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George Grennell Jr.

From Wikipedia, the free encyclopedia

George Grennell Jr.
Member of the
U.S. House of Representatives
from Massachusetts
In office
March 4, 1829 – March 3, 1839
Preceded bySamuel Clesson Allen (7th)
Joseph G. Kendall (6th)
Succeeded byGeorge N. Briggs (7th)
James C. Alvord (6th)
Constituency7th district (1829–33)
6th district (1833–39)
Member of the
Massachusetts State Senate
In office
Personal details
BornDecember 25, 1786
Greenfield, Massachusetts
DiedNovember 19, 1877(1877-11-19) (aged 90)
Greenfield, Massachusetts
Resting placeGreen River Cemetery
Political partyAnti-Jacksonian, Whig
Alma materDartmouth College, 1808

George Grennell Jr.[a] (December 25, 1786 – November 19, 1877) was a U.S. Congressman from Massachusetts. He was born in Greenfield, Massachusetts on December 25, 1786 to parents George and Lydia (Stevens) Grennell. He attended Deerfield Academy and graduated from Dartmouth College in 1808. He was admitted to the bar in 1811 and served as prosecuting attorney for Franklin County 1820–1828.

Grennell was a member of the Massachusetts State Senate 1825–1827. Grennell was elected as an Anti-Jacksonian to the Twenty-first through the Twenty-six Congresses and reelected as a Whig to the Twenty-fifth Congress (March 4, 1829 – March 3, 1839). He was not a candidate for renomination in 1838.

Grennell served as a trustee of Amherst College 1838–1859, a judge of probate 1849–1853, clerk of Franklin County Courts 1853–1865, and the first president of the Troy and Greenfield Railroad.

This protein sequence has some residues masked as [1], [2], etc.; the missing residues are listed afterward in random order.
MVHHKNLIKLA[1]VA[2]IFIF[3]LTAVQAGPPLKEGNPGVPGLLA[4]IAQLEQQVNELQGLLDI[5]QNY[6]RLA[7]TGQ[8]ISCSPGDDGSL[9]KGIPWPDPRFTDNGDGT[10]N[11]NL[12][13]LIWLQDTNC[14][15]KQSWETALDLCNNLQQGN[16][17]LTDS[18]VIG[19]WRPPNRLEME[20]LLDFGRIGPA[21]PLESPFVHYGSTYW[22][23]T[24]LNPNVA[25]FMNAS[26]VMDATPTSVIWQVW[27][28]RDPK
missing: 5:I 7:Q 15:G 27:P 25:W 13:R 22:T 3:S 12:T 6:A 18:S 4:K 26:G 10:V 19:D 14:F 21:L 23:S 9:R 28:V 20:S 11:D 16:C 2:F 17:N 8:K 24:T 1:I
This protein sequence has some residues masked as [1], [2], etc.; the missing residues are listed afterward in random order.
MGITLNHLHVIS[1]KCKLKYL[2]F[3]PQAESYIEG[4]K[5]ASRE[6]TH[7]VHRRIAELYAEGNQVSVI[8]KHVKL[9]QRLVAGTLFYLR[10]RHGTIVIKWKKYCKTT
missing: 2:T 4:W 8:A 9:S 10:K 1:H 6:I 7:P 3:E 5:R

Grennell married twice: first to Helen Adelle Blake in 1814 and second to Eliza Seymour Perkins in 1820.[1] His son George Blake Grinnell became a noted businessman. Grennell died in Greenfield, Massachusetts November 19, 1877 and was interred in Greenfield's Green River Cemetery.

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  1. ^ Also known as Grinnell


  1. ^ Davis, William T. (1895). Bench and Bar of the Commonwealth of Massachusetts. Vol. II. p. 326.
U.S. House of Representatives
Preceded by Member of the U.S. House of Representatives
from Massachusetts's 7th congressional district

March 4, 1829 - March 3, 1833
Succeeded by
Preceded by Member of the U.S. House of Representatives
from Massachusetts's 6th congressional district

March 4, 1833 – March 3, 1839
Succeeded by

This page was last edited on 7 July 2022, at 05:41
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